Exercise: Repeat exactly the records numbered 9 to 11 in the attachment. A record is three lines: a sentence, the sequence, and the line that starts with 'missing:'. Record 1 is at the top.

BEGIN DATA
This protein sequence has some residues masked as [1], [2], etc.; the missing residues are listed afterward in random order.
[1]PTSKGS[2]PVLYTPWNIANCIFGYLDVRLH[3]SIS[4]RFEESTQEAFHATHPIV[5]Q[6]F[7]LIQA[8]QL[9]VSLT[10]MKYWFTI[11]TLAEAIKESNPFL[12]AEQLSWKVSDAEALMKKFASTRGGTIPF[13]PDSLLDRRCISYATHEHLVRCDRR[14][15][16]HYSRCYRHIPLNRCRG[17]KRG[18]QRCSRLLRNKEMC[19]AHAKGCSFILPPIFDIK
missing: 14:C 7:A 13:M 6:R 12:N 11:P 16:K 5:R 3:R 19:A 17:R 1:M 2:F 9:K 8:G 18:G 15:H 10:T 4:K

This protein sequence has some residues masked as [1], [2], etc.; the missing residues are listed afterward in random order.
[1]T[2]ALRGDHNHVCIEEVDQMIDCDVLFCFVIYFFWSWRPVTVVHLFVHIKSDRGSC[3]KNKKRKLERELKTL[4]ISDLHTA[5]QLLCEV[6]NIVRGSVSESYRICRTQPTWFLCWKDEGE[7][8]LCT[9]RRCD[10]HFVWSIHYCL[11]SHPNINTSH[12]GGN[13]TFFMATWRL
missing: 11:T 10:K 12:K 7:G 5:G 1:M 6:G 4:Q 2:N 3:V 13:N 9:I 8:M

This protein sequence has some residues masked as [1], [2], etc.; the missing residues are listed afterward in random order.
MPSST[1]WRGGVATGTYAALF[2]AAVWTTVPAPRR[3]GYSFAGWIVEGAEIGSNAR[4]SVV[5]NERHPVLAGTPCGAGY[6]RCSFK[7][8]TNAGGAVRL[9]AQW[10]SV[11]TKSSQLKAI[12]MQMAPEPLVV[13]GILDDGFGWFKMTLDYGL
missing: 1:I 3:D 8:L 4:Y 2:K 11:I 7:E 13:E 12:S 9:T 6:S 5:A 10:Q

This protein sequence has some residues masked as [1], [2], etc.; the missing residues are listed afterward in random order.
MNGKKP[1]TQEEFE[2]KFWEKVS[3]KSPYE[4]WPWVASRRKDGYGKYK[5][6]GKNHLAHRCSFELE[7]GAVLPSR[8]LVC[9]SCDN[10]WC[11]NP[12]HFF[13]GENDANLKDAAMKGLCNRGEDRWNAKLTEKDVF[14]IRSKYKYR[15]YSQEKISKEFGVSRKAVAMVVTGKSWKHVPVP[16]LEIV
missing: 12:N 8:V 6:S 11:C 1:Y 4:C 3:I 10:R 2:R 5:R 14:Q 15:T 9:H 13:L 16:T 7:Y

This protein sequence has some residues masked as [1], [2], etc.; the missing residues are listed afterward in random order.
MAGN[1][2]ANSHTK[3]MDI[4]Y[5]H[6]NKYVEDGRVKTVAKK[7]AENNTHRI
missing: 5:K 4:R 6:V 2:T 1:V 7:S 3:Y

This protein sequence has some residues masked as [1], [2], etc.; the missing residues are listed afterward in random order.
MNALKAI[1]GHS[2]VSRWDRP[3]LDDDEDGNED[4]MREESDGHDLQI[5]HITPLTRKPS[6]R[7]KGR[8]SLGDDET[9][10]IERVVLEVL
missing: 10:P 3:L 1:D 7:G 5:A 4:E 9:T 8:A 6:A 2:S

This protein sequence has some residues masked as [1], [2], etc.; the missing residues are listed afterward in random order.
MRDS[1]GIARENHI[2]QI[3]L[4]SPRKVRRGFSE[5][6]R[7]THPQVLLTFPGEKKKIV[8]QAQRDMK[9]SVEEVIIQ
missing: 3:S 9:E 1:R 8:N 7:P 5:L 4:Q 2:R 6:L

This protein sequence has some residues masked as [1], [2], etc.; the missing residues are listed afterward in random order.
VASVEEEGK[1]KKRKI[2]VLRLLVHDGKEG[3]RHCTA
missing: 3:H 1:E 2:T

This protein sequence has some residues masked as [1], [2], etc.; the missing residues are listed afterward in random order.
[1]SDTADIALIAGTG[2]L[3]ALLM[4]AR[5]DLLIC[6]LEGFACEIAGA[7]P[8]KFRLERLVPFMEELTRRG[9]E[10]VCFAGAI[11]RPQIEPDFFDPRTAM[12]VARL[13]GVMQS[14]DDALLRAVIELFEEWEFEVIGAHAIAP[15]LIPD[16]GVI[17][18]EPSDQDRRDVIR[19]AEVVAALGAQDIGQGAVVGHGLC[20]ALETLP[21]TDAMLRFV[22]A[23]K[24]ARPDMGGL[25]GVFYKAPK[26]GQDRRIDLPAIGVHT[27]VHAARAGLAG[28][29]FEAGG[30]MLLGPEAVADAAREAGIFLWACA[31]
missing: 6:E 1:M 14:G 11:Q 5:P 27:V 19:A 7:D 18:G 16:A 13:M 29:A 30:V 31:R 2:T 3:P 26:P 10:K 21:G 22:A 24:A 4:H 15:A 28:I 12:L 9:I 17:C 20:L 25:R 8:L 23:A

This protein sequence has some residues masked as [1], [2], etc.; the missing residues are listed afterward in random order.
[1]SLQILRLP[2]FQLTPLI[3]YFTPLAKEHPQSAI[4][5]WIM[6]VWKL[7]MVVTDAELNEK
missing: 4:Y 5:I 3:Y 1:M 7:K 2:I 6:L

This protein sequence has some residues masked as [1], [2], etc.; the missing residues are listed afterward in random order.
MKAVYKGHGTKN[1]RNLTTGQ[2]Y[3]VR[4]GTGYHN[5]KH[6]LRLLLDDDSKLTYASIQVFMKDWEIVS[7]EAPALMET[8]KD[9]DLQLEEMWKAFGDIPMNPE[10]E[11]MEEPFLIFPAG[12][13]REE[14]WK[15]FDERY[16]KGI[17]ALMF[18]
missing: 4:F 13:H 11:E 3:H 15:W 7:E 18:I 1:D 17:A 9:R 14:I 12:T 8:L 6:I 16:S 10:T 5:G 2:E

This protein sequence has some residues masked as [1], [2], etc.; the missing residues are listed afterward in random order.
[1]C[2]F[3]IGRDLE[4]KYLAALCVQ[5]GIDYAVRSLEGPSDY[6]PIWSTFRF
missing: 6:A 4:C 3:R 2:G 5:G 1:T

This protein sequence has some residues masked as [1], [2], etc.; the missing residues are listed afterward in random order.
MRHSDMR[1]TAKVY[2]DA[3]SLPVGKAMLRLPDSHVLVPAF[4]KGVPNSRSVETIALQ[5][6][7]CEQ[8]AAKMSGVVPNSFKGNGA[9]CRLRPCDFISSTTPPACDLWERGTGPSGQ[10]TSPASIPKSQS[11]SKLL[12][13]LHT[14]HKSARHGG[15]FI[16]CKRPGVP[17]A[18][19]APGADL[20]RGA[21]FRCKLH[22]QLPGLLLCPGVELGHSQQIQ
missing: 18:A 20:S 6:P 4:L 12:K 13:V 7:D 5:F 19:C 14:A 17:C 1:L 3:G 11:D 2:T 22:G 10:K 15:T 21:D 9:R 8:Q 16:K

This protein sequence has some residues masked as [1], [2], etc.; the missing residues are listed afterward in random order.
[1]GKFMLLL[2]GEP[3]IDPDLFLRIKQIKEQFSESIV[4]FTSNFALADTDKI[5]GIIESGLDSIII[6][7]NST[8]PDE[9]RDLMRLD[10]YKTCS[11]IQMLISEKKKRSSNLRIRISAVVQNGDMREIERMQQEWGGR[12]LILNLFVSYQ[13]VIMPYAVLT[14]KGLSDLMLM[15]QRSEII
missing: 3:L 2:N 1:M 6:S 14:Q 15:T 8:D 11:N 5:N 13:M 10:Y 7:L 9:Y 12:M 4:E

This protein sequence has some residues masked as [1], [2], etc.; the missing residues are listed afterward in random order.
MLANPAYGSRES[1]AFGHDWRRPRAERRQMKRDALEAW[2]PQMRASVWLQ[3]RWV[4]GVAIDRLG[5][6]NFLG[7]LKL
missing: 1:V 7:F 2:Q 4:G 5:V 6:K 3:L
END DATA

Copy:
This protein sequence has some residues masked as [1], [2], etc.; the missing residues are listed afterward in random order.
[1]SDTADIALIAGTG[2]L[3]ALLM[4]AR[5]DLLIC[6]LEGFACEIAGA[7]P[8]KFRLERLVPFMEELTRRG[9]E[10]VCFAGAI[11]RPQIEPDFFDPRTAM[12]VARL[13]GVMQS[14]DDALLRAVIELFEEWEFEVIGAHAIAP[15]LIPD[16]GVI[17][18]EPSDQDRRDVIR[19]AEVVAALGAQDIGQGAVVGHGLC[20]ALETLP[21]TDAMLRFV[22]A[23]K[24]ARPDMGGL[25]GVFYKAPK[26]GQDRRIDLPAIGVHT[27]VHAARAGLAG[28][29]FEAGG[30]MLLGPEAVADAAREAGIFLWACA[31]
missing: 6:E 1:M 14:G 11:Q 5:P 27:V 19:A 7:D 18:G 16:A 13:M 29:A 30:V 31:R 2:T 3:P 26:P 10:K 21:G 22:A 24:A 4:H 15:A 28:I 12:L 9:I 17:C 20:L 25:R 8:L 23:A

This protein sequence has some residues masked as [1], [2], etc.; the missing residues are listed afterward in random order.
[1]SLQILRLP[2]FQLTPLI[3]YFTPLAKEHPQSAI[4][5]WIM[6]VWKL[7]MVVTDAELNEK
missing: 4:Y 5:I 3:Y 1:M 7:K 2:I 6:L

This protein sequence has some residues masked as [1], [2], etc.; the missing residues are listed afterward in random order.
MKAVYKGHGTKN[1]RNLTTGQ[2]Y[3]VR[4]GTGYHN[5]KH[6]LRLLLDDDSKLTYASIQVFMKDWEIVS[7]EAPALMET[8]KD[9]DLQLEEMWKAFGDIPMNPE[10]E[11]MEEPFLIFPAG[12][13]REE[14]WK[15]FDERY[16]KGI[17]ALMF[18]
missing: 4:F 13:H 11:E 3:H 15:W 7:E 18:I 1:D 17:A 9:R 14:I 12:T 8:L 6:I 16:S 10:T 5:G 2:E